To go off in a boat suggests to my mind a giving up of the truth of the assembly. Christians associate together on the basis of certain truths, but practically give up what is the distinctive truth of the present time — the truth of the assembly. Many things have become a “boat” in which saints have gone off from assembly truth. At different times there have been movements amongst those professing to walk together in the truth which have involved the practical giving up of divine assembly principles, and those movements have led to divisions amongst saints. It is a real exercise not to go off in a boat where we shall not be in company with Paul! We have to hold to every divine principle and to every part of assembly truth, whatever the outward ruin may be.

In verse 33, “while it was drawing on to daylight, Paul exhorted them all to partake of food”. The light of a coming day begins to break. Peter speaks of the day dawn and the morning star arising in the hearts of saints. This is pretty much what the Spirit has been giving to many hearts in recent years. And along with the light of the coming day, food has been provided for saints. Light and food always go together; if God gives light He also gives food to build up the constitution of His saints. Salvation is found in the food supply.

Then verse 35 is strikingly suggestive. In connection with Paul’s voice being heard the breaking of bread comes in. It is one of the most distinctive features of these last days that the breaking of bread has been revived. It was lost in sacramentalism for many centuries, but it has been revived and it seems to indicate a special activity of the love of Christ just before, and in view of, the end. It is wonderful that such a precious and divine rallying-point should have been restored, and that the saints should be exercised to get away from all sacramental and formal ideas, and to enter into what the Supper was in the heart and mind of the Lord Jesus when He instituted it, and all that He intended it to be to them as the witness of His love, and the answer to that love — so deeply valued by Him — on their part.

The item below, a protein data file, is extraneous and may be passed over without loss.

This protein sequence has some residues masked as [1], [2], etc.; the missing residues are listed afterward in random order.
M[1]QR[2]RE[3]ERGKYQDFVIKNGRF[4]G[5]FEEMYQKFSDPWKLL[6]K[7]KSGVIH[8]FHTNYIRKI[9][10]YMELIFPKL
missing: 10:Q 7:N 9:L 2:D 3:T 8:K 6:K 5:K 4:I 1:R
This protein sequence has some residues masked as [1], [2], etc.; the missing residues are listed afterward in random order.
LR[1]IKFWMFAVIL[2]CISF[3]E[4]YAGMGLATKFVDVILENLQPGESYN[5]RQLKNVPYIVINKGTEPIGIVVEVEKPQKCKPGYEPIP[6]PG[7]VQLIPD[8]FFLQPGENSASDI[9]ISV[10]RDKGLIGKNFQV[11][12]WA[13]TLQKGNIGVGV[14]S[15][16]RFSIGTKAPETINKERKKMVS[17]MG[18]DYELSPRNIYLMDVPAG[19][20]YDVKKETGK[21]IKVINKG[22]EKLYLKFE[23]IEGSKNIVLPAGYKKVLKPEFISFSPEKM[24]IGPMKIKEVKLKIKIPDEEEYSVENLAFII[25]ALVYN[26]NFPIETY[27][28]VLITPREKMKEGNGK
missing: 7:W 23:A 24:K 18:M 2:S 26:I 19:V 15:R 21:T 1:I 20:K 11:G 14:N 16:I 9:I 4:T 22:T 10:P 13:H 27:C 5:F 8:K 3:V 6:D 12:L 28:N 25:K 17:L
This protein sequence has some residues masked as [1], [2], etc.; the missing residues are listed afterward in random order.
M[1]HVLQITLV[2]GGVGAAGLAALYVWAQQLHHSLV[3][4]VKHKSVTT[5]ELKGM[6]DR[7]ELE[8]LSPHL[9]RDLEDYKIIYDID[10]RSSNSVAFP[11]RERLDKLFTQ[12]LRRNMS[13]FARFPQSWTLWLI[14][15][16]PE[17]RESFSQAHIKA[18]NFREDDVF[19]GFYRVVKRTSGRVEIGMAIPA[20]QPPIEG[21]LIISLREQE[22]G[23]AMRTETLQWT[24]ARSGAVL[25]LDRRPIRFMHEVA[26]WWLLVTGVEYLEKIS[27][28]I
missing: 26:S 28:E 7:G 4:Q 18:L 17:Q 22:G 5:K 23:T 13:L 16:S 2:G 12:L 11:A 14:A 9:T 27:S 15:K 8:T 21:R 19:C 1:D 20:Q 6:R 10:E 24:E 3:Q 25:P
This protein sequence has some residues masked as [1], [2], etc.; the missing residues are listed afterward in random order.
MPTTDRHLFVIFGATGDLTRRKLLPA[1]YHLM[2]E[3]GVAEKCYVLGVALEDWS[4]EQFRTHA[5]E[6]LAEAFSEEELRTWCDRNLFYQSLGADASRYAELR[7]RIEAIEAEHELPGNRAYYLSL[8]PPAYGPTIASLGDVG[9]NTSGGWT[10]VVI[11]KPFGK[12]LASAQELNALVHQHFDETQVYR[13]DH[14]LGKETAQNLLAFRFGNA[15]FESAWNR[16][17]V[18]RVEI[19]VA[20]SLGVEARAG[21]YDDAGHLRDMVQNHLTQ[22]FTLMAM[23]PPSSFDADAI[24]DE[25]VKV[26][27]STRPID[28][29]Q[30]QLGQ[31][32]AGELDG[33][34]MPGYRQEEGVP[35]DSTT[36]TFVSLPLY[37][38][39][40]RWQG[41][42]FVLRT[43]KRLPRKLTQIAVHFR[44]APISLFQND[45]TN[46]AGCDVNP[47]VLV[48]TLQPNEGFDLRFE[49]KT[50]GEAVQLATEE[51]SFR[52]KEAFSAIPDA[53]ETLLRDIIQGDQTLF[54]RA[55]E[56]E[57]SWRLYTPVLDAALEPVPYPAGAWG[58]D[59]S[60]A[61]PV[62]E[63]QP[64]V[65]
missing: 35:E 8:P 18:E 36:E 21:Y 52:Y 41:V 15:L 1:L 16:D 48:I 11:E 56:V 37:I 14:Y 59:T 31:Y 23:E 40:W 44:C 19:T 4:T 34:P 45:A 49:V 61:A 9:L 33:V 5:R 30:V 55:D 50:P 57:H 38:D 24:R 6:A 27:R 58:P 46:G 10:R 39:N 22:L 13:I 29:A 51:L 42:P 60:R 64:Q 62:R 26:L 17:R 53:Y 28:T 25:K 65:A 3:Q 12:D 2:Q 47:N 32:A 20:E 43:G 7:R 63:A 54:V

“He gave thanks to God before all”. How sweet to think of this! The breaking of bread and thanksgiving to God go together, and both are revived in the power of divine love just before the end.

Then “having satisfied themselves with food, they lightened the ship, casting out the wheat into the sea”. I do not know whether we might take this as suggesting that a satisfied people have something to cast upon the waters — there is a widespread testimony of grace in the glad tidings.

Verse 41 is close to the end. Two powerful forces of evil meet with destructive effect. Superstition and infidelity — ritualism and the sacramental system on one side, and rationalism on the other, and between the two everything is breaking up. Nothing will get through but the energy of individual faith, and vitality comes out in this. This is what we see in 2 Timothy.

Chapter 28: 1 – 10 is suggestive of the time to come when those who show favour and kindness to the people of God will come into blessing (Matthew 25:31 – 46). Paul’s character is seen in his readiness to gather sticks for the fire — a ministry of warmth and comfort; and Satan’s power, figured in the viper, is dispossessed and nullified. Then we see the powers of the world to come in the healing of the father of Publius and others. The restlessness and bloodshed which now mark the nations will be healed when Christ lays His hand upon them. God will make the favour of the nations to be comfort for His people (Isaiah 60:9, 10, 16, etc.).